The next track, "Here at the Western World" on disc 3, was originally released on 1978's Greatest Hits compilation and recorded during the Royal Scam sessions (and appears here between those tracks and Aja) but probably would have fit better on Katy Lied, as it's a gentle, piano-based medium-tempo tune typical of that album. This song about hanging out at a brothel (the "Western World") contains a typically stellar guitar solo by Dean Parks, emotionally affecting in its own way. Pop fans take note: one of the background singers on this track is the late Kasey (Kvitka) Cisyk, a national treasure in her ancestral homeland of Ukraine, best known for singing the original "You Light Up My Life" before Debby Boone replaced her vocal tracks for a Big Hit cover version of the tune.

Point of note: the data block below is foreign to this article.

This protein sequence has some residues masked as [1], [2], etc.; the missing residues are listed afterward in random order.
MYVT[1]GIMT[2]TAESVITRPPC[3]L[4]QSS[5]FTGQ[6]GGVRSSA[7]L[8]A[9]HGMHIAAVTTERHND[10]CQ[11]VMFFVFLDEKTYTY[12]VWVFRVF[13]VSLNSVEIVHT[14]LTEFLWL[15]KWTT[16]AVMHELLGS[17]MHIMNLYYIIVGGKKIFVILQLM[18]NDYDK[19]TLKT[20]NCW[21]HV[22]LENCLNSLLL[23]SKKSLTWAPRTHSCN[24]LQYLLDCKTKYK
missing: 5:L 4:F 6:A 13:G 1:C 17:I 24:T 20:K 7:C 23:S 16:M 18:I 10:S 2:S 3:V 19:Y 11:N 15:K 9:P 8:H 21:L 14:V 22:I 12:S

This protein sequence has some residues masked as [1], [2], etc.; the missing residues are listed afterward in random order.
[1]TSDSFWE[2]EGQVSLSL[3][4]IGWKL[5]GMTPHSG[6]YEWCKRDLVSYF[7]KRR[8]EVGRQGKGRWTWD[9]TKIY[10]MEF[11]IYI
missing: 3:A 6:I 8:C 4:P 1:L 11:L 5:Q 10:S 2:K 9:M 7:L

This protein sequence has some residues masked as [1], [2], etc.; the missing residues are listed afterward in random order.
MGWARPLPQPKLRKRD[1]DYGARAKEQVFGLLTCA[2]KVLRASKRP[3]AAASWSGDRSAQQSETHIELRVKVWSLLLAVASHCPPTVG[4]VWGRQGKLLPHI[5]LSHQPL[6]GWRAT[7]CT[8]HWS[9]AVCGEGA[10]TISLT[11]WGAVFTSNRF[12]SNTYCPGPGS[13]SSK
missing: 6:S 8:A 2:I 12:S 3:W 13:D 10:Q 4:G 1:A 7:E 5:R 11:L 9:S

Two rarities abound on disc 4: "FM," from the little-known 1978 film of the same name, also appeared on 1985's compilation A Decade of Steely Dan as the lead-off track. For the second and final time, Becker/Fagen employ a string arrangement, this time by Johnny Mandel of "MASH" fame; the chart employs rich, full jazz chords and string sections typical of Mandel. In another return appearance, Pete Christlieb ("Deacon Blues") blows his tenor sax again, and here's where we have an exclusive to this box for the first time; the version heard on the FM soundtrack and Decade feature a Walter Becker guitar solo at the end, but the version on this box, previously heard only on the closing credits to the movie, feature another Christlieb sax solo over the same ending loop. Christlieb gives it his all on this one, and his collaborations with Becker/Fagen would prove fruitful, as they produced his jazz album with fellow tenor Warne Marsh, Apogee, released in 1978 on Warner Bros. (Longtime Dan guitarist Denny Dias also assisted with production duties on that album, which by the way is essential listening for any fan of post-bop and West Coast jazz.) "FM" appears here between Aja and Gaucho.